In a public statement, the Health Ministry spokesman Khaled Mugahed announced that the affected person is a "foreigner."
According to him, this foreigner does not show any serious symptoms as the deadly virus was quickly detected and confirmed through a follow-up programme for travellers coming from affected countries.
The spokesman added that the person has been hospitalised and in isolation. His statement did not specify the foreigner's nationality or point of entry.
This makes Egypt the first African country to report a confirmed case of the deadly infection.
Is Africa prepared to handle the coronavirus?
Since the coronavirus first emerged in Wuhan, China, it has spread across the world, killing over 1,000 people and infecting nearly 65,000.
With over two dozen countries dealing with confirmed cases and deaths in some cases, more African nations are enhancing surveillance at ports of entry in order to detect the virus as quickly as possible.
Talking about the importance of early detection in Africa, Michel Yao, WHO Africa programme manager for emergency operations said, “We all know how fragile health systems [are] in the African continent, they are already overwhelmed by many outbreaks. For us, it is critical to detect coronavirus earlier [so] that we can prevent spreading within communities that can trigger a number of cases that can overwhelm the treatment capacity."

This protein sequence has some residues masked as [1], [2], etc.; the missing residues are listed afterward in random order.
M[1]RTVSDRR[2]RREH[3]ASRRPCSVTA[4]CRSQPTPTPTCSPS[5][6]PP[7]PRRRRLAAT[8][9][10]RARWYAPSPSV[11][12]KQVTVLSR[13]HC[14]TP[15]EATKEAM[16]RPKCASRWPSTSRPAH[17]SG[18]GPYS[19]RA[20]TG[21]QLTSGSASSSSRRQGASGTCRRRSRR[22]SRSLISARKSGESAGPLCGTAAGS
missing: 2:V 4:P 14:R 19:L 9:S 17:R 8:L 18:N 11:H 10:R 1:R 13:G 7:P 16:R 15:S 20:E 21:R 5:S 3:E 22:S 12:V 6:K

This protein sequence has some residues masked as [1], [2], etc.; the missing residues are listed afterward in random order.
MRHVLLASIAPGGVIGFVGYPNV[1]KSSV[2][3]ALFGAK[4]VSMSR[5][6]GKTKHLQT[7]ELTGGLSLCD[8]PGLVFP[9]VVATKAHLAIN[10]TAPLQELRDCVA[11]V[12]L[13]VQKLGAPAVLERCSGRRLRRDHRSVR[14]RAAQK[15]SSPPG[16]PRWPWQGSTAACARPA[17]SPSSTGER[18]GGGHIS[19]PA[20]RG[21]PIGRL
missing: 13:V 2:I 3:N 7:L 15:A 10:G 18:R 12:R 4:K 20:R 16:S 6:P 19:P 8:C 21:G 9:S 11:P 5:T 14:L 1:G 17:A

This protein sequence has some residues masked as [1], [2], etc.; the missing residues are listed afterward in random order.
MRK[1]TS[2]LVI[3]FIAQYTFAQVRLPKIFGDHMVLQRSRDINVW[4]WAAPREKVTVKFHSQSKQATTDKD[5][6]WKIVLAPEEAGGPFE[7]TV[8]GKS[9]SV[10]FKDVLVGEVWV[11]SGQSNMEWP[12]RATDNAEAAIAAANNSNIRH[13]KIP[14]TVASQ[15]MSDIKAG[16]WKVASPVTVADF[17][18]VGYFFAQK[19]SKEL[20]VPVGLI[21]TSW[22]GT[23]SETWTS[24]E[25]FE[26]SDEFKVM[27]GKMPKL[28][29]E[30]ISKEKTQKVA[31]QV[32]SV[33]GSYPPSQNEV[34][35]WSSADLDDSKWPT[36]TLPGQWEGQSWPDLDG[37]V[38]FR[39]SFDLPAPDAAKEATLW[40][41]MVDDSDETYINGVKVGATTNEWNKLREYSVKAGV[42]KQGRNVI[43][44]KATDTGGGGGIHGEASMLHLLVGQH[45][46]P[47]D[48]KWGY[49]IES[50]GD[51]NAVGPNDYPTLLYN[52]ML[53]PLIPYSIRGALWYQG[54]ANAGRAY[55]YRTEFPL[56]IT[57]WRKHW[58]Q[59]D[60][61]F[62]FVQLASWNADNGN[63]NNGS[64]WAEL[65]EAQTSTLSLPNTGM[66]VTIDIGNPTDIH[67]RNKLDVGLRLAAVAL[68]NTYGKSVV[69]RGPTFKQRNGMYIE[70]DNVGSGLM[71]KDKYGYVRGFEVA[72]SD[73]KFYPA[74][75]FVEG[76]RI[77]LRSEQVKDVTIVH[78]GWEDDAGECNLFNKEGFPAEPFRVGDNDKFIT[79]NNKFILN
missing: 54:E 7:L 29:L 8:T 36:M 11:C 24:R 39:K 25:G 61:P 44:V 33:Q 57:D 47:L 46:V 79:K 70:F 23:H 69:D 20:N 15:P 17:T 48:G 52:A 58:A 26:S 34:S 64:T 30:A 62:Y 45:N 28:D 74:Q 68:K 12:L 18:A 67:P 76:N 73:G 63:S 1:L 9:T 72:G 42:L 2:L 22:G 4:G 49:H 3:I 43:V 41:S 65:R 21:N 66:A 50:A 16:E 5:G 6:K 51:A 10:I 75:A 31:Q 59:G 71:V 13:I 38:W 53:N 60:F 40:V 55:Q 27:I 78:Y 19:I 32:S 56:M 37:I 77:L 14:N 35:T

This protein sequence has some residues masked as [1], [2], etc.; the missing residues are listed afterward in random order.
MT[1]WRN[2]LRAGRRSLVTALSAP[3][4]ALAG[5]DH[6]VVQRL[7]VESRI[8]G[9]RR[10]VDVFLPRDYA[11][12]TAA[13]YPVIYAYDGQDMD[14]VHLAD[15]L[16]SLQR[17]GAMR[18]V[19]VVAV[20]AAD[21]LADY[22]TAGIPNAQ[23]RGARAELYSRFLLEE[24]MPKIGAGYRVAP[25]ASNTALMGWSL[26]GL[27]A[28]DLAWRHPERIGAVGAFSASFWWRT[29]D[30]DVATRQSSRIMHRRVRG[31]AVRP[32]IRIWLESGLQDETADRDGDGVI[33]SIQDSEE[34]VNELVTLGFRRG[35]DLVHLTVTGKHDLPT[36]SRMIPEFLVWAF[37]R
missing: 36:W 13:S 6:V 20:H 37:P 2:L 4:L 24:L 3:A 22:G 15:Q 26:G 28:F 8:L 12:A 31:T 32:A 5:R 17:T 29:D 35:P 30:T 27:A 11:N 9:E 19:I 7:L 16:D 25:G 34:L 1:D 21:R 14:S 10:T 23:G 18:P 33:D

On Friday, February 14, 2020, John Nkengasong, director of the Africa Centers for Disease Control and Prevention shared on Africa's ability to deal with the virus.
"As we speak today, more than 16 countries now have that capacity to test. And by the 20th of this month, an additional 20 labs — that is 16 plus 20 — will have the capacity to test. So, we are scaling up very rapidly across the continent in terms of diagnostics. As we speak here now there is training going on in Nairobi, Kenya, on enhanced surveillance at airports and ports of entry screening. Over 40 countries will be trained in two sets," he said.
He added, "We are seeing what is happening in China, that even with the amount of resources, that in China it has been a struggle," he said. "This is a fast-evolving and fast-replicating virus. So, if the virus was to hit a fragile state in Africa, the concern is that the consequences would be very, very devastating."
Apart from this first confirmed case in Egypt, there are suspected patients who have been quarantined in Ethiopia, Kenya, Côte d'Ivoire, and Botswana.